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GSK, 23andMe Ink Precision Meds Discovery Deal

Saliva sample kit

23andMe saliva sample collection kit (23andMe)

25 July 2018. Consumer genetics company 23andMe signed a 4-year agreement to help drug maker GlaxoSmithKline, or GSK, find more precise drug targets and recruit clinical trial participants likely to respond to treatments. The deal includes GSK taking a $300 million equity stake in 23andMe, which becomes the pharma company’s exclusive partner on drug target discovery.

The company 23andMe, in Mountain View, California, conducts on-demand genetics testing for individuals to determine their ancestry and genetic traits, or reveal inherited health risks. Customers of these services are given the option to take part in research studies, usually involving surveys, that connect genetic factors and variations with medical conditions. According to the company, more than 80 percent of 23andMe’s 5 million customers agree to take part in these studies.

The agreement calls for 23andMe to offer its genetic and medical conditions databases, as well as its analytical services, to identify more precise targets for GSK experimental drugs. This more precise target identification is expected to improve the likelihood of the drugs’ success and reduce adverse effects. The deal includes 23andMe’s early-stage research programs that the company says covers a range of disease types.

Among the conditions under study by 23andMe is Parkinson’s disease, where as reported by Science & Enterprise in October 2017, the company and Michael J. Fox Foundation are recruiting a large group of individuals with and without the disorder to provide a more complete picture of the disease. GSK, based in London, is developing a Parkinson’s disease therapy that inhibits the actions of leucine-rich repeat kinase 2 or LRRK2 enzymes, considered a promising target for treatments, which is expected to be an early subject for analysis in the partnership.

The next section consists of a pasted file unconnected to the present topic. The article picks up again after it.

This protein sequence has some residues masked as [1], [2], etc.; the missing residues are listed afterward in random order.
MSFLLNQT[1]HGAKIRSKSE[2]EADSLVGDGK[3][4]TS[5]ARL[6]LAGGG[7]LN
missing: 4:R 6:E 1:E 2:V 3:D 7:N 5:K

The agreement also calls for 23andMe to identify groups of individuals most likely to respond to targeted treatments. The large number of customers taking part in the company’s research programs are expected to enable 23andMe make the needed statistical connections to identify these specific groups of potential patients. The companies say all participant data have personal identifications removed and are protected throughout their collection and analysis. In addition, 23and Me will help GSK identify and recruit clinical trial participants, including those for upcoming clinical studies of LRRK2 inhibitors.

The deal’s announcement gives few financial details, but the companies are expected to equally divide costs of the joint research efforts, at least at first, with adjustments negotiated later on if needed. Likewise, GSK and 23andMe are expected to divide proceeds of new treatments arising from the collaboration. And GSK is making a $300 million equity investment in 23andMe.

“We all have some disease or health issue that we care about,” says Anne Wojcicki, CEO of 23andMe in a company blog post. “By working with GSK, we believe 23andMe’s scientists and researchers can more quickly make the kind of breakthroughs that make a difference.” Hal Barron, GSK’s chief scientist and president of R&D, adds in a company statement that the partnership, “will help to shift our research and development organization to be ‘driven by genetics’, and increase the impact GSK can have on patients.”

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